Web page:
Unique festival celebrates Orkney’s seaweed eating sheep

A unique festival celebrating a rare breed of seaweed eating sheep is to be held on a remote Orkney island this summer.

Sheep, North Ronaldsay - Colin Keldie
North Ronaldsay’s seaweed eating sheep. Pic by Colin Keldie.

The fortnight-long festival has been organised by the community of North Ronaldsay to raise awareness of its ancient breed of shoreline dwelling sheep and to give people the opportunity to learn practical skills associated with managing the 3,000 strong flock.

North Ronaldsay mutton is exported from the island and prized as a delicacy, thanks to its distinctive flavour. Wool from the sheep is also processed locally and sold to knitters around the world.

The sheep are contained on the rocky North Ronaldsay shoreline and prevented from grazing on local farmland – the breed is vulnerable to copper poisoning due to its diet – by a 1.8 metre high dry-stone dyke encircling the island. The dyke also reduces the chance of gene-pool pollution of the flock through cross breeding with other sheep.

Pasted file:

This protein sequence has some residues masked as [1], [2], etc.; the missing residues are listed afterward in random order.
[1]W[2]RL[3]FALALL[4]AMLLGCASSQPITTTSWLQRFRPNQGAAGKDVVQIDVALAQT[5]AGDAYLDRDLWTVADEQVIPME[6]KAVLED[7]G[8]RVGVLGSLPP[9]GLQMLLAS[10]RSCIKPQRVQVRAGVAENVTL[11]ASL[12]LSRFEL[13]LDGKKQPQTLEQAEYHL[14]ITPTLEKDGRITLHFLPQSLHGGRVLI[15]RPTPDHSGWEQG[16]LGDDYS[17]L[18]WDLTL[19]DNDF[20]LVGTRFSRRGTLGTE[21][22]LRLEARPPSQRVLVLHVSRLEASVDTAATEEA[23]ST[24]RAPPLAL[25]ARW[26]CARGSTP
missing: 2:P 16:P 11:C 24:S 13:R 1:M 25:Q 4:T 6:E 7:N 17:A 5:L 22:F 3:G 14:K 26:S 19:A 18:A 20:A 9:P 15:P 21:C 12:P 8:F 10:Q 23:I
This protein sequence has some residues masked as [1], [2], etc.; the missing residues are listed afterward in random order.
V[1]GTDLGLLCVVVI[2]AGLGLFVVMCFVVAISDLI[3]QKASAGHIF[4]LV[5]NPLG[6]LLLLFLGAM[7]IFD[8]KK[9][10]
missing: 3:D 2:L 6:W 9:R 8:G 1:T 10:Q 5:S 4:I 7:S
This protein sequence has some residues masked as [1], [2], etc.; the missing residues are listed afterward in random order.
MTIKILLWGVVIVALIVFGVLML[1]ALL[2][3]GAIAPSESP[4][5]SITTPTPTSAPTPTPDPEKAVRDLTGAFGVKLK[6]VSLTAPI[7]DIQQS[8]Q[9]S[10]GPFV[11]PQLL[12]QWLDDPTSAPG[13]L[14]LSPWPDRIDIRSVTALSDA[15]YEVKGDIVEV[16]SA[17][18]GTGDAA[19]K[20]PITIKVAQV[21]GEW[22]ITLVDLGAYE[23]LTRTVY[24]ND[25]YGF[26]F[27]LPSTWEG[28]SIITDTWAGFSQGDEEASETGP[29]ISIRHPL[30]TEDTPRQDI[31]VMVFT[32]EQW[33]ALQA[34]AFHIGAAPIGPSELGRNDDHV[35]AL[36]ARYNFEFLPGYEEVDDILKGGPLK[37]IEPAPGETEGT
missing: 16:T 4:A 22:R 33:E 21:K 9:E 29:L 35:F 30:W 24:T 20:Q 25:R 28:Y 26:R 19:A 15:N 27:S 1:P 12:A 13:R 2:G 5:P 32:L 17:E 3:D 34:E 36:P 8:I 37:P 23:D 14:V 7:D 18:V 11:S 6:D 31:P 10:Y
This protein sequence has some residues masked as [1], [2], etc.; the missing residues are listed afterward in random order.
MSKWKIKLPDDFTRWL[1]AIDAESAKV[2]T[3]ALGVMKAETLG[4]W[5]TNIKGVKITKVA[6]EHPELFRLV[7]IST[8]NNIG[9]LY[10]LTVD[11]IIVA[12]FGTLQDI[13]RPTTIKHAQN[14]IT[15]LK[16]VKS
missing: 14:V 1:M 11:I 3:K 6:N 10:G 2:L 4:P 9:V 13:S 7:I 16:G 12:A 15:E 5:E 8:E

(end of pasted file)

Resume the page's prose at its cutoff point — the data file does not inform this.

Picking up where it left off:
Sheep Dyke damage
A damaged section of the North Ronaldsay sheep dyke.

Maintenance of the coastal sheep dyke, which gets damaged by winter storms each year, is a continual challenge for the small community on what is Orkney’s most northerly island. Festival goers will help repair fallen sections of the wall, learning traditional building skills from local experts.

Volunteers are also being invited to take part in a North Ronaldsay punding  – the process of rounding up the wild sheep from the beach in order to be clipped.

North Ronaldsay’s sheep pund is the last remaining example of community agriculture in the UK, with festival organisers saying it offers an “unrivalled experience” for visitors.

“The BBC’s Countryfile programme featured the sheep dyke earlier this year and highlighted our ongoing efforts to keep it maintained,” said festival organiser, Kate Traill Price. “Following that broadcast we were inundated with generous offers of help from people throughout the country, so we came up with the idea of the festival as a way of both utilising that assistance and highlighting what a wonderful place North Ronaldsay is.

“The festival is utterly unique and offers volunteers the opportunity to work alongside our community in conserving our rare and iconic breed of sheep,” she added. “It’s going to be a real hands-on experience, but also lots of fun, with many other activities planned during the two-week long event.”

The festival, which is supported by the Orkney Sheep Foundation, will run from 25 July until 5 August. Further information on the event is available at www.nrsheepfestival.com, or from Kate Traill Price at katetraill@theorkneysheepfoundation.org.uk



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